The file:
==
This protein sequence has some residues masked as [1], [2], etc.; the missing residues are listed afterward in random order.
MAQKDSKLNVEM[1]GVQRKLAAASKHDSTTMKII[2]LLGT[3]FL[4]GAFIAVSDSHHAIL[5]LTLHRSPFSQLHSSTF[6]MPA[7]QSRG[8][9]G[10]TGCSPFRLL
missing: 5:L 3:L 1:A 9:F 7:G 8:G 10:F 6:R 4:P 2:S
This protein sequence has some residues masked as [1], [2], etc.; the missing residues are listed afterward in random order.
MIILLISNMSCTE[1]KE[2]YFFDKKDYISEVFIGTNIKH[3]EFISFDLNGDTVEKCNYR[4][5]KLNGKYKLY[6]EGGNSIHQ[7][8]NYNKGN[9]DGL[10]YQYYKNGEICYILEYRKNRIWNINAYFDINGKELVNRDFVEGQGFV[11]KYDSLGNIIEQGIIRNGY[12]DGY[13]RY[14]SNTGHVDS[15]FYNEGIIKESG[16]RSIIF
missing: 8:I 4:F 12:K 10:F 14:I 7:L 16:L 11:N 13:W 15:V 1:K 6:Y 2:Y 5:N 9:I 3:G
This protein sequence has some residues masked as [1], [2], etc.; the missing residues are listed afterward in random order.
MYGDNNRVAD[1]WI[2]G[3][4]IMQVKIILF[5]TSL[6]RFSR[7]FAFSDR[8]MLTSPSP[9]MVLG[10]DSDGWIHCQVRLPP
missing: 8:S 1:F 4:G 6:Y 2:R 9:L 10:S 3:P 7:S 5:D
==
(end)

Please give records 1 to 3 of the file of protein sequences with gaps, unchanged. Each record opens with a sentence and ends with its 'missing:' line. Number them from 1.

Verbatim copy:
This protein sequence has some residues masked as [1], [2], etc.; the missing residues are listed afterward in random order.
MAQKDSKLNVEM[1]GVQRKLAAASKHDSTTMKII[2]LLGT[3]FL[4]GAFIAVSDSHHAIL[5]LTLHRSPFSQLHSSTF[6]MPA[7]QSRG[8][9]G[10]TGCSPFRLL
missing: 5:L 3:L 1:A 9:F 7:G 8:G 10:F 6:R 4:P 2:S
This protein sequence has some residues masked as [1], [2], etc.; the missing residues are listed afterward in random order.
MIILLISNMSCTE[1]KE[2]YFFDKKDYISEVFIGTNIKH[3]EFISFDLNGDTVEKCNYR[4][5]KLNGKYKLY[6]EGGNSIHQ[7][8]NYNKGN[9]DGL[10]YQYYKNGEICYILEYRKNRIWNINAYFDINGKELVNRDFVEGQGFV[11]KYDSLGNIIEQGIIRNGY[12]DGY[13]RY[14]SNTGHVDS[15]FYNEGIIKESG[16]RSIIF
missing: 8:I 4:F 12:K 10:F 14:I 7:L 16:L 11:N 13:W 15:V 1:K 6:Y 2:Y 5:N 9:I 3:G
This protein sequence has some residues masked as [1], [2], etc.; the missing residues are listed afterward in random order.
MYGDNNRVAD[1]WI[2]G[3][4]IMQVKIILF[5]TSL[6]RFSR[7]FAFSDR[8]MLTSPSP[9]MVLG[10]DSDGWIHCQVRLPP
missing: 8:S 1:F 4:G 6:Y 2:R 9:L 10:S 3:P 7:S 5:D